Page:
The Law Enforcement Challenge is a competition between law enforcement agencies of similar sizes and types. It recognizes and rewards the best overall traffic safety programs in the United States. The areas of concentration include efforts to enforce laws and educate the public about occupant protection, impaired driving, and speeding. Agencies submit an application that documents their efforts and effectiveness in these areas. The winning safety programs are those that combine officer training, public information, and enforcement to reduce crashes and injuries within its jurisdiction.

A total of 24 judges, representing various traffic safety disciplines, evaluated the submissions. All applications were assigned to a team of three judges who reviewed each application in their assigned categories.

A total of 560 Challenge applications were submitted this year, an increase from 545 in 2007. There were 361 applications from municipal agencies, 18 state police/highway patrol entries, 72 sheriff’s department applications, 2 foreign entries, 13 entries from multijurisdictional agencies, 4 military police applications, 21 college law enforcement entries, and 23 entries in the championship class, which consists of first-place winners from last year.

There were 95 entries from California, 82 from Georgia, 81 from Florida, 66 from Tennessee, 52 from Virginia, 43 from Illinois, 22 from Connecticut, 15 from Vermont, and 3 from Maryland. Each of these states has its own state-level Challenge program. A total of 30 states were represented.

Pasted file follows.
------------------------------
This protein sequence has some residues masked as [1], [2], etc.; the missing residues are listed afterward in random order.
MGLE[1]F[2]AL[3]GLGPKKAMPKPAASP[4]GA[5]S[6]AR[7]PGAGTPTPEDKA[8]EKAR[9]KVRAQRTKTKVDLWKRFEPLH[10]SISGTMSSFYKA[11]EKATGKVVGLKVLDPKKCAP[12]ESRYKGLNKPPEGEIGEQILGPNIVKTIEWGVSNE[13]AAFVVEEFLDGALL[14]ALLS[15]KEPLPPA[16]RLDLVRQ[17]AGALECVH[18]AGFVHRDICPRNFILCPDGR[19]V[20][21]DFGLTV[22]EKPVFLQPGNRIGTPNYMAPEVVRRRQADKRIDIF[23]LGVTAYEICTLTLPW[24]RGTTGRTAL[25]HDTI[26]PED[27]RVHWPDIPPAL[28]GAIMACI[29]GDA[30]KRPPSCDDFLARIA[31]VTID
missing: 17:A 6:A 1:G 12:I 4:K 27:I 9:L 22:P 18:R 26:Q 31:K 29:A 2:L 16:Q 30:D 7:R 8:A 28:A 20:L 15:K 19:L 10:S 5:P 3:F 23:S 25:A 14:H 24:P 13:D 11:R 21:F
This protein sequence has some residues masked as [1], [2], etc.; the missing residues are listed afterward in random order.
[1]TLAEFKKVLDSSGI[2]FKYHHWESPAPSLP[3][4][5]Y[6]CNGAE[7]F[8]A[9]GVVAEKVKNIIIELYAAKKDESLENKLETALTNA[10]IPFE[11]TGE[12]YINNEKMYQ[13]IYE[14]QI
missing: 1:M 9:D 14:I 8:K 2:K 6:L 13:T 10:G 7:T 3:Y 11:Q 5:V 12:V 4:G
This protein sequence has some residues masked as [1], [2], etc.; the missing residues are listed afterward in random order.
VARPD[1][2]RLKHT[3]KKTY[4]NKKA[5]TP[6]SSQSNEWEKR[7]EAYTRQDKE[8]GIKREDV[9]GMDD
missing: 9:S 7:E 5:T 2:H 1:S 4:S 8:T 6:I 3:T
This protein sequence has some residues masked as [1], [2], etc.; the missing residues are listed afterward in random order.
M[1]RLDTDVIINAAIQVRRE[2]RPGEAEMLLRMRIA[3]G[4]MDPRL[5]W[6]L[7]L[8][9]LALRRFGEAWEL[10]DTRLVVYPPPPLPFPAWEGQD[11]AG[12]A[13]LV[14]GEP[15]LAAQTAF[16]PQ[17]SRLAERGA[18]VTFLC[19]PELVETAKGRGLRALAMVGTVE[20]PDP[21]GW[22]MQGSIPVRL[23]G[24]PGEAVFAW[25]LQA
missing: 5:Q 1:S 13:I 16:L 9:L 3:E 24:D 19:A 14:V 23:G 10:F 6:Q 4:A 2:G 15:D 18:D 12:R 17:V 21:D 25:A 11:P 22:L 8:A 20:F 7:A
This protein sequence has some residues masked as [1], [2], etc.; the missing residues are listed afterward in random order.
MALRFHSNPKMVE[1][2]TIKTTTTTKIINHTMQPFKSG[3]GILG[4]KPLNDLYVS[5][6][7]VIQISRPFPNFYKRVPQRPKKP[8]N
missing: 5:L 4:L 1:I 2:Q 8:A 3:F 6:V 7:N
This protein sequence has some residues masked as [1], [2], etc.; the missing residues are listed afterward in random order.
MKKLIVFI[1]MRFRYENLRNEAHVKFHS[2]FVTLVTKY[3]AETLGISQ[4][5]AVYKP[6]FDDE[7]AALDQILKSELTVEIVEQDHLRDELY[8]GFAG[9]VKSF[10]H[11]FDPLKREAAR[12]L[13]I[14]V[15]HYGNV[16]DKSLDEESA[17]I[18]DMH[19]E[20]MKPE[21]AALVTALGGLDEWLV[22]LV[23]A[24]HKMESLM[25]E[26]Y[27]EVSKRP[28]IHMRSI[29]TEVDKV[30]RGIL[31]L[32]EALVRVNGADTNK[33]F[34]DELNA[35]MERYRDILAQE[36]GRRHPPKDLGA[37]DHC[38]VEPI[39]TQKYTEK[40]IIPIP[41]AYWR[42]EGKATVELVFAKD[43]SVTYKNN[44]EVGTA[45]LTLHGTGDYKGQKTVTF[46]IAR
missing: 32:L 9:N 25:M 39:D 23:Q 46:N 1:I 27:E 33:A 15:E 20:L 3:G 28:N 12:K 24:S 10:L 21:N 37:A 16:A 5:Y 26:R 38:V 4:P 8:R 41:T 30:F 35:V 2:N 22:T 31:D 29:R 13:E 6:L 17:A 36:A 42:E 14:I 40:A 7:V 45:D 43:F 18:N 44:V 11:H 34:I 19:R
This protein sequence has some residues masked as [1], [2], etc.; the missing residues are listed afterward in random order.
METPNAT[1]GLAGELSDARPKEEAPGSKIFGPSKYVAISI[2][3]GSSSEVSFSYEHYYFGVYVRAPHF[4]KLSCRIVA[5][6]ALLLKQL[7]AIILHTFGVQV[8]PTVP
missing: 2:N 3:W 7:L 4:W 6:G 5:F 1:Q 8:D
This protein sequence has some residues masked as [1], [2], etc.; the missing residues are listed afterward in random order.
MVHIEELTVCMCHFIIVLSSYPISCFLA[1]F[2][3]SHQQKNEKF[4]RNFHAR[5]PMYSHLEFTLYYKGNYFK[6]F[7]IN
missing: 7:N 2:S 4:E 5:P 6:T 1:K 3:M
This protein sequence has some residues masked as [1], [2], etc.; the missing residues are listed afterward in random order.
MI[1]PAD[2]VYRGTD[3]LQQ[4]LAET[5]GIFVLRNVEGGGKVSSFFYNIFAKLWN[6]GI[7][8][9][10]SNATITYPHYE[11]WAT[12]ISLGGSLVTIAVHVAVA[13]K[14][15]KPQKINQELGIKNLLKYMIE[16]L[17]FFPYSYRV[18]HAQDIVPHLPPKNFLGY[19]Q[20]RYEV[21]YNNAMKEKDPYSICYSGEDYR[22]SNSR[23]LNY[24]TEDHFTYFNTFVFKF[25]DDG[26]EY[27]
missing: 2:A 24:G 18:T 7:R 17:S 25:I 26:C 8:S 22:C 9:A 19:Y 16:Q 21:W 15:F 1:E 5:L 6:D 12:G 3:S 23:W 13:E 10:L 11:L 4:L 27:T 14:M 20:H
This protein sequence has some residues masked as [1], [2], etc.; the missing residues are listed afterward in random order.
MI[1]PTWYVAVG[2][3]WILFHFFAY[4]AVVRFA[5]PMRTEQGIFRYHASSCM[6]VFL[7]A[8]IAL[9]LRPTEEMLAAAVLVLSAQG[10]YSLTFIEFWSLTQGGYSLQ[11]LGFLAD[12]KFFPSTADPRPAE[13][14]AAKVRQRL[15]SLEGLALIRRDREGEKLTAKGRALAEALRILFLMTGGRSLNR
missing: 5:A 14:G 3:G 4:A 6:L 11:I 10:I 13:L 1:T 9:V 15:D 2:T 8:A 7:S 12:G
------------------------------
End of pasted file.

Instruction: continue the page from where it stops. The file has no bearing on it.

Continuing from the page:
In addition, 11 “special category” awards were determined by the judging team.

First-place winners in each category receive roundtrip air transportation to the annual IACP conference, lodging for two nights, two complimentary registrations, and complimentary seating for four at the awards ceremony.

For a complete listing of this year’s winners, please visit the National Law Enforcement Challenge page on the IACP Web site (

Agencies interested in applying for the National Law Enforcement Challenge should contact Clarence Bell, NLEC Program Manager, at 1-800-THE-IACP, extension 215, or via e-mail at

Identity Crime Model Policy Available

Identity crime is the fastest-growing and most serious economic crime in the United States. Although identity crime presents unique challenges, law enforcement agencies have an ethical and professional obligation to assist identity crime victims and bring criminals to justice. To assist local agencies in meeting this challenge, the IACP is making the Model Policy as well as the Concepts and Issues Paper on identity crime available to departments at no cost.

It is important for law enforcement agencies to take the following measures to respond to identity crime: record criminal complaints; provide victims with necessary information to help restore their precrime status; provide victims with copies of reports as required by federal law; work with other federal, state, and other local law enforcement and reporting agencies as well as financial institutions to solve identity crime cases; seek opportunities to increase community awareness and prevention of identity crimes; and provide identity crime training to officers.

To obtain the Model Policy, visit the IACP Web site (, or for more resources on identity crime, visit

For more information, readers can contact Irene Romashkan at 1-800-THE-IACP, extension 814, or via e-mail at